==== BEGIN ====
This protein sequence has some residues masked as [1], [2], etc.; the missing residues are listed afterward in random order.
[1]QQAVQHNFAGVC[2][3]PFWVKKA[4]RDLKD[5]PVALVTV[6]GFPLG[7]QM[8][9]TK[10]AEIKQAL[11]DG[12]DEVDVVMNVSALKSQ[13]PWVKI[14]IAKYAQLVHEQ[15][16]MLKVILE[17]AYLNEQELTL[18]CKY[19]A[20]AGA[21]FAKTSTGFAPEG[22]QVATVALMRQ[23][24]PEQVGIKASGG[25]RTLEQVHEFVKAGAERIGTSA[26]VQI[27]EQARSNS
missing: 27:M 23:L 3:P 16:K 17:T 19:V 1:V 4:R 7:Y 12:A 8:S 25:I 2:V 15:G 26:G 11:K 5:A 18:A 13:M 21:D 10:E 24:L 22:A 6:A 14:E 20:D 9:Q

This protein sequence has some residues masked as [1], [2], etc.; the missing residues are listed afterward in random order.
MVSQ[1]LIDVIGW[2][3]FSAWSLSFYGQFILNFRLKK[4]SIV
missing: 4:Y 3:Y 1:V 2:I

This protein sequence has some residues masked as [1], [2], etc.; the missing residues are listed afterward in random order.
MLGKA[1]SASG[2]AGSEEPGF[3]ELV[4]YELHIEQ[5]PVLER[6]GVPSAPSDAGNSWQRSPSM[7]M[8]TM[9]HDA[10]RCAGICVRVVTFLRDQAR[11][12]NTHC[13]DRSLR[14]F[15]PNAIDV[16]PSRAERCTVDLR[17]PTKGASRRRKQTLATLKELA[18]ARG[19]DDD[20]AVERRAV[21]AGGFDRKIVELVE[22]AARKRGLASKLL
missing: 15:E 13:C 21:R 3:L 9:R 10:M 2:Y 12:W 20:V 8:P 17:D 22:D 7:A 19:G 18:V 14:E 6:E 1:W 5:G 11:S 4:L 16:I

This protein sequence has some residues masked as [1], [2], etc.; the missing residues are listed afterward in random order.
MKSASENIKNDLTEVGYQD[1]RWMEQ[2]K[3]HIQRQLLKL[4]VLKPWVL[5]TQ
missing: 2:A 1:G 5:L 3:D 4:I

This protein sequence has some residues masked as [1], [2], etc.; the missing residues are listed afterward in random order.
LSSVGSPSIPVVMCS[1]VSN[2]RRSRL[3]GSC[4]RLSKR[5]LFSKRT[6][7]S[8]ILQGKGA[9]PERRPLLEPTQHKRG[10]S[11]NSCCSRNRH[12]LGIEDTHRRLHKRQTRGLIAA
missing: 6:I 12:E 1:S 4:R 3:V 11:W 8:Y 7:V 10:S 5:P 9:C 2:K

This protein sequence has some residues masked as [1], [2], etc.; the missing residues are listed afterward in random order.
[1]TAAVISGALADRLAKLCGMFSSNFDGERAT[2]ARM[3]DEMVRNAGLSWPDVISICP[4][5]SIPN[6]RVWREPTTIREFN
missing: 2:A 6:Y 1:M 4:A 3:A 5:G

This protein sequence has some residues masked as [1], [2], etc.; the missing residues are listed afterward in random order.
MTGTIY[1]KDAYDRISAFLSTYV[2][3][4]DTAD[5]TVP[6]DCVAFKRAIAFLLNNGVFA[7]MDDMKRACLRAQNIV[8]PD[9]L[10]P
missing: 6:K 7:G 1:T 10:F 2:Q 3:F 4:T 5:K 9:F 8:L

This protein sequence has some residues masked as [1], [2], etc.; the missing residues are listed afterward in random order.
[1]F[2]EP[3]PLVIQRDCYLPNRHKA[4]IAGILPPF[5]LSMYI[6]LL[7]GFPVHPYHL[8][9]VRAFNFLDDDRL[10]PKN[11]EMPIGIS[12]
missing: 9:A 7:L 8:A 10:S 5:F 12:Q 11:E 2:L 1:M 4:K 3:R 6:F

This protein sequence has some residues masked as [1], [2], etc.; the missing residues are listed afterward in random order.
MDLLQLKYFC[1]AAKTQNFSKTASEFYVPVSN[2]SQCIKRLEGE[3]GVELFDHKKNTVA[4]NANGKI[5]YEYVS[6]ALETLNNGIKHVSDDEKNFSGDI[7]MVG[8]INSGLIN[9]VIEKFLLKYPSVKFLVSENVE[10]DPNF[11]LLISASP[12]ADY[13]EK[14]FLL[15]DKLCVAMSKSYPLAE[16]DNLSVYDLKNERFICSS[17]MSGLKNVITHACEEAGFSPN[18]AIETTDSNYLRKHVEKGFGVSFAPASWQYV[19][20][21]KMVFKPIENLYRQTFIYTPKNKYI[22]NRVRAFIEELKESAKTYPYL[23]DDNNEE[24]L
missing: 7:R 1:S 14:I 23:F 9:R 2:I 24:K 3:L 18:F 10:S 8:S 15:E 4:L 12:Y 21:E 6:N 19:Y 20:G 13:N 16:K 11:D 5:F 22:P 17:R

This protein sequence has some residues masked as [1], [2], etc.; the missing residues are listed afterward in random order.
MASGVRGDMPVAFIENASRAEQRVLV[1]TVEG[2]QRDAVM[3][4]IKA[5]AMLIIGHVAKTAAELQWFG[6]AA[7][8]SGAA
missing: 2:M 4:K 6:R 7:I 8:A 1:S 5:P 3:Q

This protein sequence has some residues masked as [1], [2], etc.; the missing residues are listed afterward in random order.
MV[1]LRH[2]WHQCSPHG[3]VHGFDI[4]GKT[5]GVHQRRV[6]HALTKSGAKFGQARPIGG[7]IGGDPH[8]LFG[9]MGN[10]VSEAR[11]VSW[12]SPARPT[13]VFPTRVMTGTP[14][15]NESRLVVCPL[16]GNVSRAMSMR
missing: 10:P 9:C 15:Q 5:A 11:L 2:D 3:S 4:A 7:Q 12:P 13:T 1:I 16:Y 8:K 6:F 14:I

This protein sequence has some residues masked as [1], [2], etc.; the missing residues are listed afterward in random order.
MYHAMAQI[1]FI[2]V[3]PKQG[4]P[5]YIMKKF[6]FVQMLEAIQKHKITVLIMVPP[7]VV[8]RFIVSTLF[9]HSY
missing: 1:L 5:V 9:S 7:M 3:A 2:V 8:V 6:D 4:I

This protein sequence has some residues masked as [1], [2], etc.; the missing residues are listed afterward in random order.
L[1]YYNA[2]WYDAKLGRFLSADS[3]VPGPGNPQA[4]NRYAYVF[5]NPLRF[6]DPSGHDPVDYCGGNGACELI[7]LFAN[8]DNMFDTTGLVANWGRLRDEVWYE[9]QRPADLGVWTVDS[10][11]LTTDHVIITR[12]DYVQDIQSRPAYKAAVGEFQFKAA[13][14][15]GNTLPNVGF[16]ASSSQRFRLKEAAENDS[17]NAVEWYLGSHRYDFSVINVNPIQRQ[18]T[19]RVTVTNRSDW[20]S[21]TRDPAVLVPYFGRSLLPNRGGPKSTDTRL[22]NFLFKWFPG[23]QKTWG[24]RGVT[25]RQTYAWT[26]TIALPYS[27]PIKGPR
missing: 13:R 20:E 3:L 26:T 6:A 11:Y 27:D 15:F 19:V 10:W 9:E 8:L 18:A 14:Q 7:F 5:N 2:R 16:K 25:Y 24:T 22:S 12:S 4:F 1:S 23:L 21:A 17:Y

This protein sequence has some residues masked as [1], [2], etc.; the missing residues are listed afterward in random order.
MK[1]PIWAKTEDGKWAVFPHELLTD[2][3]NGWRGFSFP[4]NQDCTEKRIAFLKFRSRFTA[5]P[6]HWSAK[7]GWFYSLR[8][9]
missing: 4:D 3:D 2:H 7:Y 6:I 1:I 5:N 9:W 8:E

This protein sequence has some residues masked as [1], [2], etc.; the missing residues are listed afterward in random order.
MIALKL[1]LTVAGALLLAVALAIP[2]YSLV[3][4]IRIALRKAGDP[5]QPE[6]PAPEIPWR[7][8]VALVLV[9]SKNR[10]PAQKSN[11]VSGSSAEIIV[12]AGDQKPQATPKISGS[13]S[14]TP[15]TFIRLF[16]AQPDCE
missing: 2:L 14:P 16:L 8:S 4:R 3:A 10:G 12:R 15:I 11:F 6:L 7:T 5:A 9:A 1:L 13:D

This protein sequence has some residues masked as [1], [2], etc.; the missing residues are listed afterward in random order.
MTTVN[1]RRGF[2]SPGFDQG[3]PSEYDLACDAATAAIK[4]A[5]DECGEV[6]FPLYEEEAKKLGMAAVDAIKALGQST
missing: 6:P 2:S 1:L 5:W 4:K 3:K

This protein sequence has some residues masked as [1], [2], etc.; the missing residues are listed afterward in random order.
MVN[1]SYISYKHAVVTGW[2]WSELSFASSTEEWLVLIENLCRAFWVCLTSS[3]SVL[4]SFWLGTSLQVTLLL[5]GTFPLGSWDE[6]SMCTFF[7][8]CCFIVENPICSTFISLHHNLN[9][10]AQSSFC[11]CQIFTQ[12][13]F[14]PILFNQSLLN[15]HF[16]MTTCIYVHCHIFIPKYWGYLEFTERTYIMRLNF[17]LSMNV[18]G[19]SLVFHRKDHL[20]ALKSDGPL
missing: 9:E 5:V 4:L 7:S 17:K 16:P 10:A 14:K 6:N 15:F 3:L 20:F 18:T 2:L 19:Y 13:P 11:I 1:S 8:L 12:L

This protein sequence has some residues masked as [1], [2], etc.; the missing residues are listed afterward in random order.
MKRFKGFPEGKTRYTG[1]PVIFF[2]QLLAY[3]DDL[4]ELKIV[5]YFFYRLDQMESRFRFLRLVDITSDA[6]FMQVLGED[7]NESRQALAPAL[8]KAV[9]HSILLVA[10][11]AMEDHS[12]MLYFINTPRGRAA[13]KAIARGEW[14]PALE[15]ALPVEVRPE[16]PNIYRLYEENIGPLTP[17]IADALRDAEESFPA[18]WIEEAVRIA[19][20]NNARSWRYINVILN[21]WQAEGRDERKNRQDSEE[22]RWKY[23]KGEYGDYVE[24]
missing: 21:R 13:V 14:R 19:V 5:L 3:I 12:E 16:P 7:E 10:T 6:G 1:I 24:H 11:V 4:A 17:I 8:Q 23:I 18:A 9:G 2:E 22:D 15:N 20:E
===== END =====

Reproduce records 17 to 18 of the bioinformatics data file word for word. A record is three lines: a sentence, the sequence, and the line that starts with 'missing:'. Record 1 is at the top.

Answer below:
This protein sequence has some residues masked as [1], [2], etc.; the missing residues are listed afterward in random order.
MVN[1]SYISYKHAVVTGW[2]WSELSFASSTEEWLVLIENLCRAFWVCLTSS[3]SVL[4]SFWLGTSLQVTLLL[5]GTFPLGSWDE[6]SMCTFF[7][8]CCFIVENPICSTFISLHHNLN[9][10]AQSSFC[11]CQIFTQ[12][13]F[14]PILFNQSLLN[15]HF[16]MTTCIYVHCHIFIPKYWGYLEFTERTYIMRLNF[17]LSMNV[18]G[19]SLVFHRKDHL[20]ALKSDGPL
missing: 9:E 5:V 4:L 7:S 17:K 16:P 10:A 14:K 6:N 15:F 3:L 20:F 18:T 2:L 19:Y 13:P 11:I 1:S 8:L 12:L

This protein sequence has some residues masked as [1], [2], etc.; the missing residues are listed afterward in random order.
MKRFKGFPEGKTRYTG[1]PVIFF[2]QLLAY[3]DDL[4]ELKIV[5]YFFYRLDQMESRFRFLRLVDITSDA[6]FMQVLGED[7]NESRQALAPAL[8]KAV[9]HSILLVA[10][11]AMEDHS[12]MLYFINTPRGRAA[13]KAIARGEW[14]PALE[15]ALPVEVRPE[16]PNIYRLYEENIGPLTP[17]IADALRDAEESFPA[18]WIEEAVRIA[19][20]NNARSWRYINVILN[21]WQAEGRDERKNRQDSEE[22]RWKY[23]KGEYGDYVE[24]
missing: 21:R 13:V 14:R 19:V 5:L 3:I 12:E 16:P 7:E 10:T 6:G 1:I 24:H 11:V 4:A 17:I 8:Q 23:I 18:A 9:G 2:E 22:D 15:N 20:E